After studying each cow’s history, Sibley believes mothers often spread the disease to their calves at birth. The farm is combatting this by building a new maternity unit with rubber floors that will be disinfected after every delivery. Colostrum – the crucial first milk that boosts a calf’s immune system – is harvested from each mother but pasteurised before it is fed to each calf, so it won’t spread disease.

Leading vet Dick Sibley is trialling new testing methods for bTB that will detect the disease much earlier in cattle. Photograph: Jim Wileman for the Observer

After being “shut down” for five years, the farm had its first clear test last year. It hopes to be clear of all restrictions within 12 months. But Sibley says that removing the disease from cows without tackling diseased badgers is like “crossing the road and only looking one way”.

Farm CCTV reveals that no badgers come close to the cattle sheds, but Wellington’s qPCR technology tested badger latrines and found local badgers were shedding the disease: 30% of 273 faecal samples contained the bacterium. Young grazing cows are potentially exposed to the disease.

“We have to accept that the badgers are a risk,” said Sibley. “We either kill them, fence them out or, more constructively, vaccinate them to reduce the risk of infection in the environment.”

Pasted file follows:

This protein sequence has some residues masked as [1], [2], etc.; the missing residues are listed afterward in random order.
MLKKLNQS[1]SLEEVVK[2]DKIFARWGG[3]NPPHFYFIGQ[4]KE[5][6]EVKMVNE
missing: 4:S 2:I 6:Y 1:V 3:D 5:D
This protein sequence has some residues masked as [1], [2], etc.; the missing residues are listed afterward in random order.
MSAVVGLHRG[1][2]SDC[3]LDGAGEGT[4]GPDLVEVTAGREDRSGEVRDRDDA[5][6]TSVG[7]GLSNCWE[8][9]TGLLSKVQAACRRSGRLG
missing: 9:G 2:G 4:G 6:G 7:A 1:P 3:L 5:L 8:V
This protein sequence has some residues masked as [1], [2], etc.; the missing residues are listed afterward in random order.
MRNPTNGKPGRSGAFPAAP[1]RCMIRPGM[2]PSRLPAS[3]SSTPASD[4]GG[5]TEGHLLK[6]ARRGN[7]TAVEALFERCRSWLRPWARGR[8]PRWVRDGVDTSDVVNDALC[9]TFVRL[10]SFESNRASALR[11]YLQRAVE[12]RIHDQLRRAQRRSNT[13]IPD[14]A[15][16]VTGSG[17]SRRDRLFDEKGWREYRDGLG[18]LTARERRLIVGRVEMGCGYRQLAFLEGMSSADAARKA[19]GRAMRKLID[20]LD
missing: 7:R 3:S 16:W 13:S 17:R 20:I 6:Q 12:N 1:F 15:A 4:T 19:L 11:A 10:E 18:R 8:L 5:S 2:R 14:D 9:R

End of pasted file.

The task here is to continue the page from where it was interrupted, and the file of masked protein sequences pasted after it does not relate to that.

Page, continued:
May’s ‘Save Me Trust’ is funding badger vaccination around the farm. The Queen guitarist became a hate-figure for some farmers when he suggested that if bTB was such a problem they should stop rearing cattle. But he has been working behind the scenes for several years to support farmers.

“I’m very, very hopeful that Dick Sibley has the answer,” said May. “I hope it works out, not just for this farm but for the whole of Britain. That would take away this awful polarisation between farmers and the public and animal welfare groups.”

A global shortage of BCG vaccine stopped May vaccinating badgers last year and he points out that the farm has virtually banished the disease without touching a single badger. “If badgers are running around with bTB and the herd has been cleaned up with advanced testing, that really makes you wonder whether badgers are contributing to the disease,” said May.

While some epidemiologists have privately expressed frustration that the government has not yet adopted new cattle-testing technologies, Sibley said the regulators move slowly. “The authorities must have rock-solid evidence in case they end up in court. I predict that in five years time phage and qPCR will be in the toolbox for farmers.”